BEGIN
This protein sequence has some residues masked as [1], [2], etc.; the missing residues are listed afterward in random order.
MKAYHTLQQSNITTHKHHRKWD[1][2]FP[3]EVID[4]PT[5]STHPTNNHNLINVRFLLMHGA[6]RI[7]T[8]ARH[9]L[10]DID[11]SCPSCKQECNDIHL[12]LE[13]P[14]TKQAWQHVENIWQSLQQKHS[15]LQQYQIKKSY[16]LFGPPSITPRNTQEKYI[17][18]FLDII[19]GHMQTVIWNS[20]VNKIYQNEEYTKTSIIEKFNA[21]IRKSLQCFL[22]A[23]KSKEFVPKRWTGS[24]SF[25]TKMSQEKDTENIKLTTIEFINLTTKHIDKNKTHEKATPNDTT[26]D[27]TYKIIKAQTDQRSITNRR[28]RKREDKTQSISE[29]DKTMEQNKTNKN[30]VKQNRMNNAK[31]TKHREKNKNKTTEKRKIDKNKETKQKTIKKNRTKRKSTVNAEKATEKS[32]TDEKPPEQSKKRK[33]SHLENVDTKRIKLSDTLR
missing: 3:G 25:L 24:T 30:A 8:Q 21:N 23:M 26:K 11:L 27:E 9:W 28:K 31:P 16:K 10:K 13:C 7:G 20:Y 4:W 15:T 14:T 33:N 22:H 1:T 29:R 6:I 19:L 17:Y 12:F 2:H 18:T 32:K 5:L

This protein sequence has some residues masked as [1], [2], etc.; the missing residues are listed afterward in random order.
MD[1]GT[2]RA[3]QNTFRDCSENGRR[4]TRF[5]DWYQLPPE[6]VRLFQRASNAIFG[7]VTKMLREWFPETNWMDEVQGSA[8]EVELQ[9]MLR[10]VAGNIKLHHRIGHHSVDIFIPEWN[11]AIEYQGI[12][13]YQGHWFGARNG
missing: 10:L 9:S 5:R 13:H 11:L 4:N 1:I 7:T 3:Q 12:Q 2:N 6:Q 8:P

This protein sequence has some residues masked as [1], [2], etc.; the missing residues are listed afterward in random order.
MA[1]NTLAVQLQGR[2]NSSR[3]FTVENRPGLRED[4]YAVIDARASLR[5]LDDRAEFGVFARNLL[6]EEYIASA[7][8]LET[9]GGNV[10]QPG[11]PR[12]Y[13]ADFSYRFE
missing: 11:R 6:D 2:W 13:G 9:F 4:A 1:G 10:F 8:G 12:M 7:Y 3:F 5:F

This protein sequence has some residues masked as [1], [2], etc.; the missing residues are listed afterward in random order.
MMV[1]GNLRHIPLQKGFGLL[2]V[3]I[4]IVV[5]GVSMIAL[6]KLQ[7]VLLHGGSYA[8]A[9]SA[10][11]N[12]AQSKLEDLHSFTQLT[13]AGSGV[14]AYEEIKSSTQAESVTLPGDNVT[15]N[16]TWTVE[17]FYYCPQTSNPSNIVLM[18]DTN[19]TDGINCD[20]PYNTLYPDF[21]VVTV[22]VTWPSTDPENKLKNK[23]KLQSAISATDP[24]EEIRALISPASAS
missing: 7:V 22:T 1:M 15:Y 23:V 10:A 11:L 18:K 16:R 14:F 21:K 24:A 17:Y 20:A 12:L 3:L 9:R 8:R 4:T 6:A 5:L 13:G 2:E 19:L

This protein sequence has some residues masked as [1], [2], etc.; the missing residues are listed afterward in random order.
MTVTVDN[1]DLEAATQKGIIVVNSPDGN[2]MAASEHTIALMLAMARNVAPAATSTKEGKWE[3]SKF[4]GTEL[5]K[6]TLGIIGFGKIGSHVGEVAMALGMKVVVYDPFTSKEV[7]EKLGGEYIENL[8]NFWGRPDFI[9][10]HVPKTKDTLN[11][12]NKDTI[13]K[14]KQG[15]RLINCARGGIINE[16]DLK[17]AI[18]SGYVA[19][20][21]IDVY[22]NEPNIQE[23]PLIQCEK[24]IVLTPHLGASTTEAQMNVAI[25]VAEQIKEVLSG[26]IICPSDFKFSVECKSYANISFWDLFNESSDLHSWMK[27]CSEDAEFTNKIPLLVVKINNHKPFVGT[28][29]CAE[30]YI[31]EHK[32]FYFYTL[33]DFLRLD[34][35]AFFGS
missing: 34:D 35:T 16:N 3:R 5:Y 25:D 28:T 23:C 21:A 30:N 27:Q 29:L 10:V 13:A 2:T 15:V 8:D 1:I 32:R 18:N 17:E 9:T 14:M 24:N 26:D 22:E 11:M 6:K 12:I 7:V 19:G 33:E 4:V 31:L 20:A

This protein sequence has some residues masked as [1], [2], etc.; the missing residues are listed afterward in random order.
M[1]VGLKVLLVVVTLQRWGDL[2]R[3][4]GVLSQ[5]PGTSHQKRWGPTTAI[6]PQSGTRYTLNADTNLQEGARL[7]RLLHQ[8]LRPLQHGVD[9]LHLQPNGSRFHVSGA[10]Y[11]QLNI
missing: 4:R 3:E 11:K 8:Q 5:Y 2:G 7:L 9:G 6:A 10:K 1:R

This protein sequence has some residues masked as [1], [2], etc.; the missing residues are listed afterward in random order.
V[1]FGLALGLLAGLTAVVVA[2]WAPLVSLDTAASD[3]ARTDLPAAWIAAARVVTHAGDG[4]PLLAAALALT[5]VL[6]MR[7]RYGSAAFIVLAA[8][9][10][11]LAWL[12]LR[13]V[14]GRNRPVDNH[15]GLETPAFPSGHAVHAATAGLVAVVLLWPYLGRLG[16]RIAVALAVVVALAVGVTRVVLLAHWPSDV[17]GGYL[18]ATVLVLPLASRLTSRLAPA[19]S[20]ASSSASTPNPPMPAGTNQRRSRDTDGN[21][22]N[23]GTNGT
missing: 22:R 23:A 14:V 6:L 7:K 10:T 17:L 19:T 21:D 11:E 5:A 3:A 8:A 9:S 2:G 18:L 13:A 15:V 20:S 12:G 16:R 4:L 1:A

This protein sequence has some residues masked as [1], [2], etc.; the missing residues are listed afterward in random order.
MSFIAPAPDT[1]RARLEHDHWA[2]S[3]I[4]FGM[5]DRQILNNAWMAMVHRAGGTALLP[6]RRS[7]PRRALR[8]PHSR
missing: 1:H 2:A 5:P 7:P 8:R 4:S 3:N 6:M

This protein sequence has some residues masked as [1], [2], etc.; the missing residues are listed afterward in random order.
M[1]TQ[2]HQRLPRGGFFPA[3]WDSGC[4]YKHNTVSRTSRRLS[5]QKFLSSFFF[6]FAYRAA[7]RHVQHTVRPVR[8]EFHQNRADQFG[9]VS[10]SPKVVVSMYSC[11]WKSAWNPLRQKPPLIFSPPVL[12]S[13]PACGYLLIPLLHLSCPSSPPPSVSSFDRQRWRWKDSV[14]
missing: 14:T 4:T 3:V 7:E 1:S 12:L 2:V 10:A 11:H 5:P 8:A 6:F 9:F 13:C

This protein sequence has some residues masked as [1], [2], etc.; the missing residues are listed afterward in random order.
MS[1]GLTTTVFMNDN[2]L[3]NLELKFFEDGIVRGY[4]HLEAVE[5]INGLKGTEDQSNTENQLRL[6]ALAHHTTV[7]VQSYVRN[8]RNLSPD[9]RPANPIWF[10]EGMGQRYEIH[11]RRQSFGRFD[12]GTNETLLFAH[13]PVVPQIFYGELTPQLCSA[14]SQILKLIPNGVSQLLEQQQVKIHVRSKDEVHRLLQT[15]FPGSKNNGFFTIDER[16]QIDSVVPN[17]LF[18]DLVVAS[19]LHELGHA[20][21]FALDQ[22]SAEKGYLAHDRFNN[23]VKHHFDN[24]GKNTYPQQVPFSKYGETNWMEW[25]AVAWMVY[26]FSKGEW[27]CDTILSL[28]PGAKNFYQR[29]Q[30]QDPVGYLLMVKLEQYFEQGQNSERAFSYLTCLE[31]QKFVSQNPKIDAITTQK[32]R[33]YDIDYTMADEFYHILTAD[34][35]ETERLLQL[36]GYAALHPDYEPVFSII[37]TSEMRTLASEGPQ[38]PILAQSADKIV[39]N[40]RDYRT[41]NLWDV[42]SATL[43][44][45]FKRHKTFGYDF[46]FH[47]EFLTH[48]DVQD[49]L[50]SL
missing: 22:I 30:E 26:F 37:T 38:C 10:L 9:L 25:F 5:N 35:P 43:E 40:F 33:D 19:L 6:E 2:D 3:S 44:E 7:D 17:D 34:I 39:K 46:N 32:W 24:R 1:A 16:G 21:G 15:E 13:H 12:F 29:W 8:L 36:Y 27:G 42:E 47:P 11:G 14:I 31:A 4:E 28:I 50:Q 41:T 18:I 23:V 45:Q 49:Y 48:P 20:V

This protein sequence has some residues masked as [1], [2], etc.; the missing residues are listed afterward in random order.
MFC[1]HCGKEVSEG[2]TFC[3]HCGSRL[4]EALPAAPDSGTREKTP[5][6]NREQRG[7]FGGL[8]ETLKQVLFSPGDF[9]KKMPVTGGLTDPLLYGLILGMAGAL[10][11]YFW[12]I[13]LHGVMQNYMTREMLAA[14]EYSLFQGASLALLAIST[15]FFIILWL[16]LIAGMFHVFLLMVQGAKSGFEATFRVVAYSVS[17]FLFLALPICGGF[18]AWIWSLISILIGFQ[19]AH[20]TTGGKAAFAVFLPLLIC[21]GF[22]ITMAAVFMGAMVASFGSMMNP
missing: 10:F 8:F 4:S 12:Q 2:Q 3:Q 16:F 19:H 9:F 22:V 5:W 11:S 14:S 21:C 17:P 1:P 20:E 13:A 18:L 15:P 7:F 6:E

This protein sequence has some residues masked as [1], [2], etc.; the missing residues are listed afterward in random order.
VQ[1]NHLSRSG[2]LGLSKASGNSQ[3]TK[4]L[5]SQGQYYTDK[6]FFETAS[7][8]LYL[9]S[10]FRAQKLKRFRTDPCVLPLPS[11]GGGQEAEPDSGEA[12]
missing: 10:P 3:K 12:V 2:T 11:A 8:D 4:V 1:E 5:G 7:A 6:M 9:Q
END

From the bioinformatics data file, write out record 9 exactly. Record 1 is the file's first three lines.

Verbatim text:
This protein sequence has some residues masked as [1], [2], etc.; the missing residues are listed afterward in random order.
M[1]TQ[2]HQRLPRGGFFPA[3]WDSGC[4]YKHNTVSRTSRRLS[5]QKFLSSFFF[6]FAYRAA[7]RHVQHTVRPVR[8]EFHQNRADQFG[9]VS[10]SPKVVVSMYSC[11]WKSAWNPLRQKPPLIFSPPVL[12]S[13]PACGYLLIPLLHLSCPSSPPPSVSSFDRQRWRWKDSV[14]
missing: 14:T 4:T 3:V 7:E 1:S 12:L 2:V 10:A 11:H 5:P 8:A 6:F 9:F 13:C